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Post-hip-hop funk draws on sounds familiar, obscure and exotic, sampled or played live in the studio (or played live and then sampled), all in the service of the groove.



Here's hoping that Wanderland, one of the best albums of 2001, sees release in the U.S. in 2002.


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Revisiting Let It Be

Music For The Turning Of The Leaves

The Triumph Of The Wrens

Terence Blanchard's Got What It Takes

Warren Zevon's Final Album

Grooving To The Stanley Jackson Trio

The Late Nite Mix

The New Buena Vista Social Club

The 'Masterpiece' That Is Astral Weeks

The Outsiders

Minutemen Live On!

The Rise & Fall Of Jefferson Airplane

Radiohead's 'Apocalypse Now'

Cyrus Chestnut Keeps The Home Fires Burning

The Yeah Yeah Yeahs' Perfect Album

Fear Of Jazz

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Becoming An Artist

Jason Molina Wants To Make A Change

Chan Marshall Wants You To Be Free

The Elusive Jolie Holland

Nick Cave Steps Into The Light

Ry Cooder And Manuel Galban Imagine The Past

When Artists Find Their 'Voice'

The Sound Of The "New Rock Revolution"

Hanging With The Clash

When Music Is Just Entertainment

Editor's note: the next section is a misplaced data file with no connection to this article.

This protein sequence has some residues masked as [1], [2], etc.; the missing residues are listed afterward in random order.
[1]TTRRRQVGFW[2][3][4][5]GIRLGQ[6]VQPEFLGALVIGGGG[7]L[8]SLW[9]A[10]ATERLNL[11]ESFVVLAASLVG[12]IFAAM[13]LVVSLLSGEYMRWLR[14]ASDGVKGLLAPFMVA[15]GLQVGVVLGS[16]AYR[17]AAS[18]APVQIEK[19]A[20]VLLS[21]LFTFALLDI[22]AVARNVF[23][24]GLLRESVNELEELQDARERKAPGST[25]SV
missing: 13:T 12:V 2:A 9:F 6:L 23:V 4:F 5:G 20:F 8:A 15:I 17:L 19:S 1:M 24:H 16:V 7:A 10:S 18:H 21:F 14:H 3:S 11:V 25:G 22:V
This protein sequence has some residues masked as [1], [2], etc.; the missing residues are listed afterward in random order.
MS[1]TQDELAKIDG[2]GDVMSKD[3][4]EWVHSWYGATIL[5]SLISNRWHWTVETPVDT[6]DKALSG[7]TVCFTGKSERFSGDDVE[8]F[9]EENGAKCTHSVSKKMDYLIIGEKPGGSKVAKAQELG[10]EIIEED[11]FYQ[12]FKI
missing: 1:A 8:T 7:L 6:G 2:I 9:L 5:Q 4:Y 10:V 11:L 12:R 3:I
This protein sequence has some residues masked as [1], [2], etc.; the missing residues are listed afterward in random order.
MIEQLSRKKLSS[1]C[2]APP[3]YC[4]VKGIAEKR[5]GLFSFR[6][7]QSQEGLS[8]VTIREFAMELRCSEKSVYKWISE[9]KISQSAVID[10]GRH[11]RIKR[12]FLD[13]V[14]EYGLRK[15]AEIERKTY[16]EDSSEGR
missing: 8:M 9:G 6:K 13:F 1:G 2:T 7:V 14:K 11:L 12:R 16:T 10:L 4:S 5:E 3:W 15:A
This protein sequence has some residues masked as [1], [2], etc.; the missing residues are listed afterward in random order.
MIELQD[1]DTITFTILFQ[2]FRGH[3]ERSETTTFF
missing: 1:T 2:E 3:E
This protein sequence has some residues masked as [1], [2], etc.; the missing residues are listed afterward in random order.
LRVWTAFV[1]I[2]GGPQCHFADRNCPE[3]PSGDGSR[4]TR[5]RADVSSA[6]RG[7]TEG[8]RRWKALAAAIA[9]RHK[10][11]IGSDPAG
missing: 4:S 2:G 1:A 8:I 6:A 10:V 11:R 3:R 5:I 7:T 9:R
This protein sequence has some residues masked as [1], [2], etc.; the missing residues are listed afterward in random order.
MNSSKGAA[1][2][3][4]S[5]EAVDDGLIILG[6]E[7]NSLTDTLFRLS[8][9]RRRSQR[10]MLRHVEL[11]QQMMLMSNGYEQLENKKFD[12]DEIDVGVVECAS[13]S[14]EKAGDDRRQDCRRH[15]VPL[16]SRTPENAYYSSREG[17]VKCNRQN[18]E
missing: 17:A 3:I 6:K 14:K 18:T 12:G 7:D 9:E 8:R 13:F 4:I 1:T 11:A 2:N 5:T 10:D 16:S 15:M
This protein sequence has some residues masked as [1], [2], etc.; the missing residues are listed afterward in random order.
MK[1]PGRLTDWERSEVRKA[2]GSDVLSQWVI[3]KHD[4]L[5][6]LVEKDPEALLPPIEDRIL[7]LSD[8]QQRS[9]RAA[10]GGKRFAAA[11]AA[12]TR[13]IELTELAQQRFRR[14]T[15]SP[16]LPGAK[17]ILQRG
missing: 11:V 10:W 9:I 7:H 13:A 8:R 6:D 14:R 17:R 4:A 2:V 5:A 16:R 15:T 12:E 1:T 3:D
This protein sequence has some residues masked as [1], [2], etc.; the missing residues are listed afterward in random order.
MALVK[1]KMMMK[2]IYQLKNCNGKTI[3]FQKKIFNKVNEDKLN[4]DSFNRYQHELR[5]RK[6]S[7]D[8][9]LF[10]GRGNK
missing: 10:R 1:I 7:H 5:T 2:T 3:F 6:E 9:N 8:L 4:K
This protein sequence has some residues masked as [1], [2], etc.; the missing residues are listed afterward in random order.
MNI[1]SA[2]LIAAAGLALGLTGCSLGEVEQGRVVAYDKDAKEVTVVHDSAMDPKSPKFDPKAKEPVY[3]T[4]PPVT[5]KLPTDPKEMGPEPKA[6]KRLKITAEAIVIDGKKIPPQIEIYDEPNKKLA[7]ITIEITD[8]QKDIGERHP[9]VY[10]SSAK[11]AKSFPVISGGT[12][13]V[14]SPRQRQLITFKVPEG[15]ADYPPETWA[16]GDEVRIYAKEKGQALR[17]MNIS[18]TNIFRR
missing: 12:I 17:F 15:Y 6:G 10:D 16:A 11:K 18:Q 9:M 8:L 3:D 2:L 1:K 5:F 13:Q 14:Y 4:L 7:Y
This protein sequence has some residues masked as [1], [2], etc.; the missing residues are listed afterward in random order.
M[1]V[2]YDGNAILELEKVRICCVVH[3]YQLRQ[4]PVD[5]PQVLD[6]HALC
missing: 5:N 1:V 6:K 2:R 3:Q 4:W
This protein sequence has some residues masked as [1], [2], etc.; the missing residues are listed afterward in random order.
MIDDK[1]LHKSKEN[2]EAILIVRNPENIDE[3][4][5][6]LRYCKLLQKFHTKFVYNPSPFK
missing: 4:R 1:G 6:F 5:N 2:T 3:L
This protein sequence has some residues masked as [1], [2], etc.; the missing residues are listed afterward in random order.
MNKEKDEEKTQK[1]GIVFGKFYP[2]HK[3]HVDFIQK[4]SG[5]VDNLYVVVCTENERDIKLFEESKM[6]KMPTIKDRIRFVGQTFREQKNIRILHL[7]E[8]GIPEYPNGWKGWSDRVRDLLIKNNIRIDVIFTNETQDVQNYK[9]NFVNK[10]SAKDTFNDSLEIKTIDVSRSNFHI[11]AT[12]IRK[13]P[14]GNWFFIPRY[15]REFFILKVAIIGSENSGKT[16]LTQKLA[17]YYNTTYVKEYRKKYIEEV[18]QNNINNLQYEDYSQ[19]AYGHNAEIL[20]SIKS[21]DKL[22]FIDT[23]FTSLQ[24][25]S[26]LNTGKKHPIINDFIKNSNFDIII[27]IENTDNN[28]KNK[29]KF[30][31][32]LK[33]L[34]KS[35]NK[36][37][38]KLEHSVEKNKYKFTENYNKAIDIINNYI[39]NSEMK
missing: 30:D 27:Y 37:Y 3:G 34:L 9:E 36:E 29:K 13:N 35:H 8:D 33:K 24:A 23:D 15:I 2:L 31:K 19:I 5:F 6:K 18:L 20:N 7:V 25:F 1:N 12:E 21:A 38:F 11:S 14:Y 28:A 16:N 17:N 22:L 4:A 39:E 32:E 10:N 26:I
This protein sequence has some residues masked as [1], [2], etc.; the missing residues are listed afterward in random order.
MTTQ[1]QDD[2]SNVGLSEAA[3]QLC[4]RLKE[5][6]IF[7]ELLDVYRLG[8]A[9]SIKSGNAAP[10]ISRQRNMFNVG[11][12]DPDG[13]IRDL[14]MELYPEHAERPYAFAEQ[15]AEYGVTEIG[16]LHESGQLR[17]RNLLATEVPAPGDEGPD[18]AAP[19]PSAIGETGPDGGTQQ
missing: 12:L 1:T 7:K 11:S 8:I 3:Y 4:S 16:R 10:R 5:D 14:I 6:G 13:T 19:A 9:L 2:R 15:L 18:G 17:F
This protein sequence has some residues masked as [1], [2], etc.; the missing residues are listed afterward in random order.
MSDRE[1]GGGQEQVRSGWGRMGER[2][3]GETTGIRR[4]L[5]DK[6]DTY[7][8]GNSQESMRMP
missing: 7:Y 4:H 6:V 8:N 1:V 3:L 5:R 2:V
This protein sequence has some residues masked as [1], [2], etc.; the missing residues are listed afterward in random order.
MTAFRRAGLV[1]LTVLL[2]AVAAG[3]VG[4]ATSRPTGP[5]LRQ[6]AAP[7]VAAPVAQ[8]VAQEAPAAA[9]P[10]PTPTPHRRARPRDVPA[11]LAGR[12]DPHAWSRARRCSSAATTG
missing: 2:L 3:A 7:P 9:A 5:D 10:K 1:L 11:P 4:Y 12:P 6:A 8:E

Goldberg's Fave Recordings Of 2002

What Frank Black And The Black Keys Have In Common

More Treasure From Dylan's Vaults

Out Of Time With Beth Gibbons

Eminem Revisited (Sort Of)

Finally Grokking Sigur Rós

Rhett Miller's Nervous Heart

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Tom Petty Takes A Stand

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The Low-Key Sounds Of Beck And Sue Garner

Reconsidering Springsteen's 'The Rising'

The Mekons Are 'Out Of Our Heads'

Spoon's Experiments In Sound

Sleater-Kinney Search For 'Hope, Goodness And Faith'

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by Michael Goldberg

Monday, April 1, 2002

Inventing The New Funk

Pair the Neptunes and Kelis and what you get is state-of-the-art groove music

In the '70s and '80s, we would have called some of The Neptunes' music "funk" and the rest of it "soul." These days, I'm not sure what you call it. Hip-hop? Electronic? Dance? Post-New Jack Swing? Post-New Jill Swing? Or maybe those good ol' terms "funk" and "soul" still hold. Whatever you wanna call it, it's infectious groove music — both soulful and funky.

Post-hip-hop funk draws on sounds familiar, obscure and exotic, sampled or played live in the studio (or played live and then sampled), all in the service of the groove. And at the moment, The Neptunes, who also go by the name N.E.R.D. for their recent solo debut, In Search of... (Virgin), are kings of the funk world. They're the ultra-pricey, in-demand production team whose services have been used by Babyface, Tha Liks, Ray J, Usher, *NSYNC, Britney Spears, Jermaine Dupri, Ice Cube and No Doubt, Jay-Z, Michael Jackson and others. The stars want some of the magic of The Neptunes' grooves to rub off on them.